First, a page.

Blogs & Comment

E. Coli, contaminated beef and shoddy governance

An E. coli crisis is hurting the food industry in Western Canada. Can it be traced to poor corporate governance?

Cattle in pasture beside XL Foods’ Lakeside Packers plant at Brooks, Alberta on Monday, Oct. 1st, 2012, 2012.  (THE CANADIAN PRESS/Larry MacDougal)

I recently spoke with a director of one of Canada’s largest food companies about risk, which is particularly pertinent with an E. coli crisis now unfolding in Alberta. He told me the most important risk for him, one that could cause a “run on the bank” (his words), was food safety. Food safety was front and centre in his mind, and for each of the other independent directors and for the company’s management.

It seems the management of XL Foods Inc., at the centre of the contaminated beef recall, has not figured this out. “Governance” does not even appear on their sparse website. Safety does, in a general way. But neither XL nor its parent company, Nilsson Brothers Inc. appear to have any independent directors.

As I have argued previously, independent directors bring objectivity and an external perspective into the boardroom. They are honest brokers to keep an eye on management. A good independent board will not prevent a disaster but almost always will lessen its likelihood.

Contrast XL’s board situation with the other major beef processor in Canada, Cargill Ltd., and its commitment to food safety, its “ethics open line,” and their responsibilities in the area of supply chain and risk management. The company, which is owned by Cargill, Inc. in the U.S., has a board composed of six independent directors along with six managers and six members of the founding family members.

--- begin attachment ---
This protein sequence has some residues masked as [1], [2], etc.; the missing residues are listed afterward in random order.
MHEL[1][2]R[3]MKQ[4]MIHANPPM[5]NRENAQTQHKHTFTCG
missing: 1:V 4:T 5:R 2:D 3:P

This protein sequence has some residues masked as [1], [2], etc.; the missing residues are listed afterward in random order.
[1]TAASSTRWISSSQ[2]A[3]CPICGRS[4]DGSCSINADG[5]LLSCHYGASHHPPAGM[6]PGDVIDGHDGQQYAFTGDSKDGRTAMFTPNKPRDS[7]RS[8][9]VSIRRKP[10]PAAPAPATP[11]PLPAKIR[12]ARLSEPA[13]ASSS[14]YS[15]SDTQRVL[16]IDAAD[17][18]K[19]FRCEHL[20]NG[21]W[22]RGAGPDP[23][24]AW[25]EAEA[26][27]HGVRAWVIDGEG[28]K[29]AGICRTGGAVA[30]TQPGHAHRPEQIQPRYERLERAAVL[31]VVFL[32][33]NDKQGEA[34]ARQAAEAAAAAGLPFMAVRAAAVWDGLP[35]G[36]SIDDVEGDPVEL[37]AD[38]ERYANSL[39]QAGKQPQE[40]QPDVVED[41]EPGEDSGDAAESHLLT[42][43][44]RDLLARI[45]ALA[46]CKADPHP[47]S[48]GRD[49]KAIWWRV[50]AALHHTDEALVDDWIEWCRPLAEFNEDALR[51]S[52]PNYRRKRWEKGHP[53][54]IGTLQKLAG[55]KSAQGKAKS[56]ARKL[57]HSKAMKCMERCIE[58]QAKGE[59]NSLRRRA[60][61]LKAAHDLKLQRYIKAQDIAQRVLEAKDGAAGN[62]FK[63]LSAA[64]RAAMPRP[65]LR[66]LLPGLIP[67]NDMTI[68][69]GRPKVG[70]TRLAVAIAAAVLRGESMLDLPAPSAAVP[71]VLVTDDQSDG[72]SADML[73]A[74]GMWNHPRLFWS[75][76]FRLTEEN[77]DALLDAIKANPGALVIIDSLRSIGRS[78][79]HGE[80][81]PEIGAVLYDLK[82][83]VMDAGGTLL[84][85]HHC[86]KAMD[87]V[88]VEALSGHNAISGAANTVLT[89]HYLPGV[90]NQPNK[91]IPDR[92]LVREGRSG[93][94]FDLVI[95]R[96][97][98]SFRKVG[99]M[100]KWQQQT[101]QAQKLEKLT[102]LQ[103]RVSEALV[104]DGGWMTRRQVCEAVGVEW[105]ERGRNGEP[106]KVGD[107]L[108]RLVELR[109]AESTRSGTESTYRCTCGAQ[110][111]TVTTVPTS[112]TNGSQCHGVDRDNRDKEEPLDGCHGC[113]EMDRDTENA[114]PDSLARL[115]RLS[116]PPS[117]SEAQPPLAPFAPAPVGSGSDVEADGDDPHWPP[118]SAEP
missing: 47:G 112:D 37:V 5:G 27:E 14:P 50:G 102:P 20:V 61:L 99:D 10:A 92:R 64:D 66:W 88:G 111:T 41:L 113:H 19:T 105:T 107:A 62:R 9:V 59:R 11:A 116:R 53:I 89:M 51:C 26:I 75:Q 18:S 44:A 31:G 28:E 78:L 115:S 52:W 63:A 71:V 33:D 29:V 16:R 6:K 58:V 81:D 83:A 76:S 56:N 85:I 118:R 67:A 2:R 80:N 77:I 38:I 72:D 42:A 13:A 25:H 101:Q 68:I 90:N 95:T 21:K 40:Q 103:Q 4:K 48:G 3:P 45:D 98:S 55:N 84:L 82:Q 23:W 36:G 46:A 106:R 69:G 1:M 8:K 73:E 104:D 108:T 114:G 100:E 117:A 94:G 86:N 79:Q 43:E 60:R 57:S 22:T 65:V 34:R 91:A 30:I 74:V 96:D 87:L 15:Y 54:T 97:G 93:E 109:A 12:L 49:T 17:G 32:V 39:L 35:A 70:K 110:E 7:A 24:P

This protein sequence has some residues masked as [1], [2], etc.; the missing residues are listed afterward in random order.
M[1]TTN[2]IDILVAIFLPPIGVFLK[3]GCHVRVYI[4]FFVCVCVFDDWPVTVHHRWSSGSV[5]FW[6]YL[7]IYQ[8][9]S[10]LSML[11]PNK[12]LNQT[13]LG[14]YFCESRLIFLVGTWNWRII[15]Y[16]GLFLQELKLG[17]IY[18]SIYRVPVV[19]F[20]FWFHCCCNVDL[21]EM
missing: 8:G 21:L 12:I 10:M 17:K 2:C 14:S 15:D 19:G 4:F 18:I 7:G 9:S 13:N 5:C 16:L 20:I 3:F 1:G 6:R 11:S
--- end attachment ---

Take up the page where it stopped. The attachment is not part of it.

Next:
Cargill claims to be the largest private company in the U.S. in terms of revenue and, although private companies like Nilsson Brothers and Cargill are not required to have independent directors, forward-thinking ones do such as McCain Foods.

Now, according to the Mayo Clinic, the most common way to acquire an E. coli infection is by eating contaminated food such as ground beef: “When cattle are slaughtered and processed, E. coli bacteria in their intestines can get on the meat. Ground beef combines meat from many different animals, increasing the risk of contamination.”

The way you mitigate food safety risk is through internal controls, including segregation of duties, restricted areas, approval, records and reconciliations and a culture of food safety and not cutting corners. Management is inherently conflicted in assuring such controls, and internal controls cost money. This is the reason for government inspectors and, most importantly, a competent and independent board of directors to approve the control regime to begin with.

Good agri-businesses take governance seriously. Farmers, director-farmers and CEOs in the U.S. are eager to learn and implement the latest trends in corporate governance, risk management and internal controls. I am heading to Calgary next week to speak on these same topics with the directors of Livestock Identification Services Ltd., as well as directors of a few additional beef industry groups and one being a newly formed national beef agency called Canada Beef Inc.

Risk management and internal controls are not profit producing activities per se. No one likes to be controlled, least of which entrepreneurial employees. However, ask yourself if defective internal controls are worth the price, reputationally and financially? Do you think XL Foods has taken a financial and reputational hit because of the tainted beef? What about the farmers coping with a price decline? What about Maple Leaf Foods? Most importantly, what about the health and safety of customers? It can be indeed be a run on the bank if consumers don’t have confidence, and it can get worse unless governance checks are put in place.